Waiting on Wednesday: The Dreamers // Net Loss: The Inner Life in the Digital Age

Wednesday, 14 November 2018

Waiting on Wednesday is a weekly prompt hosted by Breaking the Spine where the participants tell their readers about an upcoming release they are looking forward to. This week I've got two anticipated releases lined up: The Dreamers by Karen Thompson Walker and some non-fiction with the latest edition of the Quarterly Essay. 

A mesmerizing novel about a college town transformed by a strange illness that locks victims in a perpetual sleep and triggers life-altering dreams—by the bestselling author of The Age of Miracles, for fans of Emily St. John Mandel’s Station Eleven and Kazuo Ishiguro’s Never Let Me Go.

In an isolated college town in the hills of Southern California, a freshman girl stumbles into her dorm room, falls asleep—and doesn’t wake up. She sleeps through the morning, into the evening. Her roommate, Mei, cannot rouse her. Neither can the paramedics who carry her away, nor the perplexed doctors at the hospital.

Then a second girl falls asleep, and then another, and panic takes hold of the college and spreads to the town. As the number of cases multiplies, classes are canceled, and stores begin to run out of supplies. A quarantine is established. The National Guard is summoned. Mei, an outsider in the cliquish hierarchy of dorm life, finds herself thrust together with an eccentric, idealistic classmate.

Two visiting professors try to protect their newborn baby as the once-quiet streets descend into chaos. A father succumbs to the illness, leaving his daughters to fend for themselves. And at the hospital, a new life grows within a college girl, unbeknownst to her—even as she sleeps. A psychiatrist, summoned from Los Angeles, attempts to make sense of the illness as it spreads through the town. Those infected are displaying unusual levels of brain activity, more than has ever been recorded. They are dreaming heightened dreams—but of what?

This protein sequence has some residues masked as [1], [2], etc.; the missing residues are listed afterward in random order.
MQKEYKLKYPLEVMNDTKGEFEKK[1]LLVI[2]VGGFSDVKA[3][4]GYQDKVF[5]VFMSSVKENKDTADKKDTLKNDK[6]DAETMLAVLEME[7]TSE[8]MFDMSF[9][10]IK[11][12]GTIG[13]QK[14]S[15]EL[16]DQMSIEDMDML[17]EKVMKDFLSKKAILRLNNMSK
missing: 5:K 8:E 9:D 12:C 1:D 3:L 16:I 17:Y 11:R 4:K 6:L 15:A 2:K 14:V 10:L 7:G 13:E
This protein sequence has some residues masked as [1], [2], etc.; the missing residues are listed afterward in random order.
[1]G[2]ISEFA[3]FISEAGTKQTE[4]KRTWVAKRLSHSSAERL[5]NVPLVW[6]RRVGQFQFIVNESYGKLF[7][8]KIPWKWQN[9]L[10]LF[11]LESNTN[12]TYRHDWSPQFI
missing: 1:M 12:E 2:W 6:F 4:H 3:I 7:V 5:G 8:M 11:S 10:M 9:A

Written in gorgeous prose, The Dreamers is a breathtaking novel that startles and provokes, about the possibilities contained within a human life—in our waking days and, perhaps even more, in our dreams.

At the moment with Christmas shopping looming for this year's bookish haul, looking at releases for 2019 may seem far away! Nonetheless, I can't wait to read this one from Karen Thompson Walker. Her debut The Age of Miracles is a firm favourite of mine, and she writes fiction in a way which captures human nature at its most fragile, on the cusp of something extraordinary. Stay tuned, I'll definitely be posting more about this one once I get my hands on a copy!

Releasing February 2019 from Simon and Schuster

What is the inner life? And is it vanishing in the digital age? Throughout history, artists and philosophers have cultivated the deep self, and seen value in solitude and reflection. But today, through social media, wall-to-wall marketing, reality television and the agitation of modern life, everything feels illuminated, made transparent.

We feel bereft without our phones and their cameras and the feeling of instant connectivity. It gets hard to pick up a book, harder still to stay with it. In this eloquent and profound essay, renowned critic Sebastian Smee brings to the surface the idea of inner life - the awareness one may feel in front of a great painting or while listening to extraordinary music by a window at dusk or in a forest at night. No nostalgic lament, this essay evokes what is valuable and worth cultivating - a connection to our true selves, and a feeling of agency in the mystery of our own lives.

At the same time, such contemplation puts us in an intensely charged relationship with things, people or works of art that are outside us. If we lose this power, Smee asks, what do we lose of ourselves?

Expanding my reading habits into non-fiction has been both refreshing and eye-opening this year, and the latest edition of the quarterly essay seems right on point in an age where there is little time left to stop and be comfortable in our own thoughts; or simply appreciate life outside the screens we have become so attached to. I've got Art as Therapy by Alain de Botton and Upstream by Mary Oliver on my list as well which cover some similar ground, so I'll be looking forward to reading them all over the holidays!

Releasing November 2018 from Black Inc.